Once the patient has ‘passed the hump’ and beat withdrawals, now it’s time to cleanse their system of all forms of opioids. This, of course, means tapering them off Suboxone in a healthy, calculated, and stable manner. This often occurs by tapering the patient off with smaller daily dosages, all the way until Suboxone use is no longer needed and the patient can discontinue the treatment. If the treatment is executed correctly, this tapering period is painless, devoid of withdrawals, and easy to overcome.
The journey through Suboxone treatment does not stop with tapering, however, as aftercare must be instated. Aftercare is the process of building infrastructure that allows the patient to live a drug-free life. Aftercare services can be anything from support groups, therapy, to an in-patient program that provides the patient with the tools they need to abstain in life outside of treatment. The primary focus here is to avoid relapse and help the user identify why they began using in the first place.
Are There Risks?
To say that Suboxone comes without risks would be inaccurate. The reality is that—whether or not one believes in medically-assisted treatment—Suboxone can be considered the ‘lesser of two evils’ when paired with Methadone. Addicts have found ways to abuse Suboxone (dissolving the filmstrips and administering the liquid intravenously) in ways that have proved not only dangerous but fatal. As with any drug of its nature, if not taken as prescribed problems or addiction can ensue.
To this day, there have been hundreds of deaths as a direct result of Suboxone abuse. Being that it pays similarities to ‘full opioids,’ addicts mistakenly take the drug as an alternative (recreationally) and put themselves at risk.
Is Suboxone Addictive?
The unfortunate reality is that Suboxone contains buprenorphine, which does fall under the addictive category. In which case, it is not unfeasible for someone to develop a Suboxone addiction. Of course, the chances of this occurring are reduced when it comes to the treatment aspect of the drug, being that the patient is monitored by medical professionals.
In which case, it’s paramount that if you are considering Suboxone treatment, you do your proper research. While its benefits far outweigh the negative effects that can occur, it’s still a responsible measure to educate yourself on every facet of the medicine. Critics will be the first to rally against using medically-assisted treatment and—while a lot of it is simply noise—they do make some valid points.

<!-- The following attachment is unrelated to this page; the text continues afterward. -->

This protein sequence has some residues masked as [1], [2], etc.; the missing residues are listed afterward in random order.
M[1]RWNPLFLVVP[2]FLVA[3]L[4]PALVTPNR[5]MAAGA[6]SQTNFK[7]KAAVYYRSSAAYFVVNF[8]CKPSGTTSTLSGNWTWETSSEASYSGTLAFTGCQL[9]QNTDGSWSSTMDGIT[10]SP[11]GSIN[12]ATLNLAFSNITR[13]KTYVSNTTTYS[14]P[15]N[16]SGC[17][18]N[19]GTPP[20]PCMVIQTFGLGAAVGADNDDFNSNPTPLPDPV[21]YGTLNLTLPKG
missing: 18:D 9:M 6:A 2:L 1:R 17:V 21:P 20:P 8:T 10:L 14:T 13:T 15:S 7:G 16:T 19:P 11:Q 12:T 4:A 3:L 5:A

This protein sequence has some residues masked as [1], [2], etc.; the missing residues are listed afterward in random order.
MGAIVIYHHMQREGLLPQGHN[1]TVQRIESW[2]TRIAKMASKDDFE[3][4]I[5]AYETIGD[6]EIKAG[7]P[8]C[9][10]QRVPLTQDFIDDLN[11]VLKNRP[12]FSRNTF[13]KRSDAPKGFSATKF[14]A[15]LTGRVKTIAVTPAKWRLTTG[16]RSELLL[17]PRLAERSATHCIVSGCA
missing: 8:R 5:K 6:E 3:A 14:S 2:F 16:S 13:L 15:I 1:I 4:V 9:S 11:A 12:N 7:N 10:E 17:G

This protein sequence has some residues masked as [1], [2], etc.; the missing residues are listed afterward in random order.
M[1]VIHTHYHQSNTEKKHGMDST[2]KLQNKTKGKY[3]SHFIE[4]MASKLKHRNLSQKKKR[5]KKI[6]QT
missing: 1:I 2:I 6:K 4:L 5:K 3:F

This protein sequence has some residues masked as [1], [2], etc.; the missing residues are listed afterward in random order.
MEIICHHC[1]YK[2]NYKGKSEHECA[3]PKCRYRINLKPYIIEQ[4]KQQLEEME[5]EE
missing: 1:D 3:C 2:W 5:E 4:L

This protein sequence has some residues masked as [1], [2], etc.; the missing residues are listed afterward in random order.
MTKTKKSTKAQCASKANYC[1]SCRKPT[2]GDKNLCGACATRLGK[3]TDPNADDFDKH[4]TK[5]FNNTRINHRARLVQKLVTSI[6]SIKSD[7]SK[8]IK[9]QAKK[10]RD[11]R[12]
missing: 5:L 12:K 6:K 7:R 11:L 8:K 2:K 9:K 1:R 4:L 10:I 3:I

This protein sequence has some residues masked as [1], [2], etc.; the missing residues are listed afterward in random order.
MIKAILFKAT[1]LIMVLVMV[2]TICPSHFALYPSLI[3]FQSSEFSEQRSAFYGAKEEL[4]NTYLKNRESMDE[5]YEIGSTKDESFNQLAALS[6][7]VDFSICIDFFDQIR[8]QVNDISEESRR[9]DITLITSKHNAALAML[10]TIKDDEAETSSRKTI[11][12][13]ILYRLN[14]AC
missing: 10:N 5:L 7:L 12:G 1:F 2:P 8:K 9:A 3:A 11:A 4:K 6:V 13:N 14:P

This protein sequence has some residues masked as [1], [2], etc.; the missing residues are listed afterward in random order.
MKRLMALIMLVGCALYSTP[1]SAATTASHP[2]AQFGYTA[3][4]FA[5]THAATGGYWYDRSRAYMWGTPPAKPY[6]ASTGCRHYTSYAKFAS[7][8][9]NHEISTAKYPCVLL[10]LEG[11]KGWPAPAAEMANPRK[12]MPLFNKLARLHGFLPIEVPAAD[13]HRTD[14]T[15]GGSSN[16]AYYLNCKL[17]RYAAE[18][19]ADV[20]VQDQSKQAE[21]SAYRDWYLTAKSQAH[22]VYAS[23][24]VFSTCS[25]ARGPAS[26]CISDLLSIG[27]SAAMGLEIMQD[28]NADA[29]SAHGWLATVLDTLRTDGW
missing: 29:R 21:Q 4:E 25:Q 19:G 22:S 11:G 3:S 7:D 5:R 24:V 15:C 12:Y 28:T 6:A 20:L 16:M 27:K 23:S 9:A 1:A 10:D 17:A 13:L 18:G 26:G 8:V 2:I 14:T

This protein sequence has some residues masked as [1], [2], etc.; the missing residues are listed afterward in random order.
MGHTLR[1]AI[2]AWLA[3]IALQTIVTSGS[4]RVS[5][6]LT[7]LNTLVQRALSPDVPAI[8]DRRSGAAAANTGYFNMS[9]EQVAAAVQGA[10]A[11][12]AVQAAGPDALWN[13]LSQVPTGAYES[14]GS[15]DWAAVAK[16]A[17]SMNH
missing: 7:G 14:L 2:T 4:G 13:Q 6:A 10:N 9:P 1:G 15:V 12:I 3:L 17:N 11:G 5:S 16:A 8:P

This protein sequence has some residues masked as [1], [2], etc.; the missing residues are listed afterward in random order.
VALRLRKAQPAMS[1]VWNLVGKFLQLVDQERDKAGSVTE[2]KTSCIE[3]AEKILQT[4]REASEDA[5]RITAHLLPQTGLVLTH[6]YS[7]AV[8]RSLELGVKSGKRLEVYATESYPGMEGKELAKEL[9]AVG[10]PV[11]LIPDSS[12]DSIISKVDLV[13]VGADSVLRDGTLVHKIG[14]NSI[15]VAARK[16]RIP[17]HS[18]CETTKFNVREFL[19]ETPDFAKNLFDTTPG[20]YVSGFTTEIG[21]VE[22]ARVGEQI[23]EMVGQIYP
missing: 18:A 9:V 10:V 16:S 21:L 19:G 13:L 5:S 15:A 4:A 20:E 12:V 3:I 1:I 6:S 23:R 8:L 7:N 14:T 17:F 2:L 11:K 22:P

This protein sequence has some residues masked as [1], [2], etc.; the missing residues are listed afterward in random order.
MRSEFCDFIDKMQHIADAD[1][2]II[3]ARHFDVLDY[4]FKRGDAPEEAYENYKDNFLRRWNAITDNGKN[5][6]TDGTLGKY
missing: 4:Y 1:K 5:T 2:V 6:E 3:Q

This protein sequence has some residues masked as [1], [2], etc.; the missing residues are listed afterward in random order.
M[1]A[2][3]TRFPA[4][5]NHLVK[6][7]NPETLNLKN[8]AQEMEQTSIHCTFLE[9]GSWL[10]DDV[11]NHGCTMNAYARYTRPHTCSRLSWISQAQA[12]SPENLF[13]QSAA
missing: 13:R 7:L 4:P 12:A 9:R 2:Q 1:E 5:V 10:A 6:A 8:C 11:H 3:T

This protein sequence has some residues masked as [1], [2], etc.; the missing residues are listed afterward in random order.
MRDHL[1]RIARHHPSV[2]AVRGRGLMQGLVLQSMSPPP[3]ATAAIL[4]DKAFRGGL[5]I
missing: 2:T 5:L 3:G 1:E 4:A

Using Suboxone Responsibly
Studies have proven that medically-assisted treatment can work wonders for a patient. In many cases, patients that have tried to go through withdrawals, only to fail, claim they could’ve never found the mental strength to continue if not for their medication. Now, when it comes to Suboxone, there are quite a few rules to follow to ensure that it never escalates into a new drug addiction, nor does it become dangerous to a patient’s health.
- Always follow the expert or doctor’s orders: no matter how a patient feels during their withdrawals, nor how they think they will react to the effects of Suboxone, it is paramount that they always keep the course. These professionals know exactly what’s best for the patient—and being that Suboxone does have potentially dangerous properties—it’s completely necessary that these instructions are followed meticulously.
- Never take Suboxone from someone without a license: if someone in your peer group is prescribed Suboxone, it’s important to never self-medicate in hopes of curbing your addiction. This is not only dangerous but it could become problematic if a new addiction ensues. Lastly, remember that you must first undergo a screening to ensure that Suboxone is right for you.
What Are Reasons I Wouldn’t Be Able to Utilize Suboxone?
Generally, it’s all case-specific. With that being said, there are some obvious criteria that is ubiquitous across different patient types. For instance, a patient needs to be at least 16 years of age and has to meet the DSM-5 criteria for Opioid Use Disorder. Additionally, some of the exclusion criteria includes but is not limited to:
- Uncontrolled and serious psychiatric conditions: this can be anything from a history of suicide, schizophrenia, to active psychosis. If a patient deals with any of these conditions, they will not be able to use Suboxone.
- AUD: in patients that have severe alcohol use disorder, Suboxone will not be prescribed.
- Other Addictions: if a patient is currently addicted to multiple substances, like benzodiazepines or other narcotics, Suboxone won’t be prescribed.
- Allergic: if the patient has a known allergy to buprenorphine (rare, but it does occur) then Suboxone won’t be prescribed.
Is Medically-Assisted Treatment Right for Me?
Deciding whether or not medically-assisted treatment is right for you can be a difficult question to answer. Often, it’s the medical professionals—like us here at Beach House Recovery—that can provide valuable advice on choosing the appropriate strategy. Of course, there are also a host of other factors that can, objectively, help in answering this.
- For one, have you tried to beat your addiction without medicine, only to relapse?
- And two, do you have a keen grasp on the severity of your addiction?
The reason these two questions are addressed is because, if other types of treatment (this can also be self-administered ‘cold turkey’) haven’t panned out, then it could be time for a change. Furthermore, when someone is experiencing a severe opioid addiction, sometimes the only path to recovery is through medically-assisted treatment.
At the end of the day, while these types of medications do have their own dangers, they’re designed to mitigate withdrawal symptoms, provide a helping hand during the worst part of detox, and lead the patient towards a sober future. If you’re still unsure, don’t hesitate to reach out and talk to us.
If you need a Suboxone detox yourself, Beach House Recovery is ready to help you. Contact our Florida drug rehab center today for more information on our drug detox programs and our long term residential treatment options.